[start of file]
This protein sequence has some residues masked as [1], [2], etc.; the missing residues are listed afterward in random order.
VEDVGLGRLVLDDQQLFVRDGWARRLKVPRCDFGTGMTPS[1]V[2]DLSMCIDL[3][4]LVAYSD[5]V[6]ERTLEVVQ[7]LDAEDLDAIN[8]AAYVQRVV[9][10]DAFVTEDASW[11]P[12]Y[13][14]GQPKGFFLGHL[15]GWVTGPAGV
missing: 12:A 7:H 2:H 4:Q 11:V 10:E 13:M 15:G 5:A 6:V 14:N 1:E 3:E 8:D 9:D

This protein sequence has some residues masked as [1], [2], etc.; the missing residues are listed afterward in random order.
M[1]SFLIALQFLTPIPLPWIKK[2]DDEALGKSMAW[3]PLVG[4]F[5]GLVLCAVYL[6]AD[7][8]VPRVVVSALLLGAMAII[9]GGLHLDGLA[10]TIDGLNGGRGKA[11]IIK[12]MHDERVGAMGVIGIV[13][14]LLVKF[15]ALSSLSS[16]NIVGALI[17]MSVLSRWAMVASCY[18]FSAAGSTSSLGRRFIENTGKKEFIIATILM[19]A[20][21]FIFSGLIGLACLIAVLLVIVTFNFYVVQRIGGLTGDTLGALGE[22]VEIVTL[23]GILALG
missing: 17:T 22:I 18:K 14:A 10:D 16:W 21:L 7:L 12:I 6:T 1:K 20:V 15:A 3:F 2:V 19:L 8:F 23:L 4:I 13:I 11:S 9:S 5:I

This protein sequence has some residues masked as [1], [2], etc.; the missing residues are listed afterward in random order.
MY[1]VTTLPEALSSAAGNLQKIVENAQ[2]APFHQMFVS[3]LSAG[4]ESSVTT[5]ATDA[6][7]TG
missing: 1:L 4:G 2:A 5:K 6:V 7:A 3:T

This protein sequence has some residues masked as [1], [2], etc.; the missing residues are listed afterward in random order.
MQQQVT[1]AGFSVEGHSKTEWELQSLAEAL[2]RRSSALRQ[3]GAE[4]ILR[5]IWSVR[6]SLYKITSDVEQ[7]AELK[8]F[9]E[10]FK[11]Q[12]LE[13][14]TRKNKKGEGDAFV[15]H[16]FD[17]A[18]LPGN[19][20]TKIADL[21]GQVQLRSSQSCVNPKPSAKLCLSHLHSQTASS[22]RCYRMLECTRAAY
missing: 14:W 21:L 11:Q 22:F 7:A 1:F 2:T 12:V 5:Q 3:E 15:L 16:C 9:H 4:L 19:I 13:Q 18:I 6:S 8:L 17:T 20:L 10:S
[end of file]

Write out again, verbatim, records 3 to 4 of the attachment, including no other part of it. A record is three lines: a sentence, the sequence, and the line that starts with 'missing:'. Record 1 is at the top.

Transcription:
This protein sequence has some residues masked as [1], [2], etc.; the missing residues are listed afterward in random order.
MY[1]VTTLPEALSSAAGNLQKIVENAQ[2]APFHQMFVS[3]LSAG[4]ESSVTT[5]ATDA[6][7]TG
missing: 1:L 4:G 2:A 5:K 6:V 7:A 3:T

This protein sequence has some residues masked as [1], [2], etc.; the missing residues are listed afterward in random order.
MQQQVT[1]AGFSVEGHSKTEWELQSLAEAL[2]RRSSALRQ[3]GAE[4]ILR[5]IWSVR[6]SLYKITSDVEQ[7]AELK[8]F[9]E[10]FK[11]Q[12]LE[13][14]TRKNKKGEGDAFV[15]H[16]FD[17]A[18]LPGN[19][20]TKIADL[21]GQVQLRSSQSCVNPKPSAKLCLSHLHSQTASS[22]RCYRMLECTRAAY
missing: 14:W 21:L 11:Q 22:F 7:A 1:F 2:T 12:V 5:Q 3:E 15:L 16:C 9:H 4:L 19:I 13:Q 18:I 6:S 8:L 17:T 20:L 10:S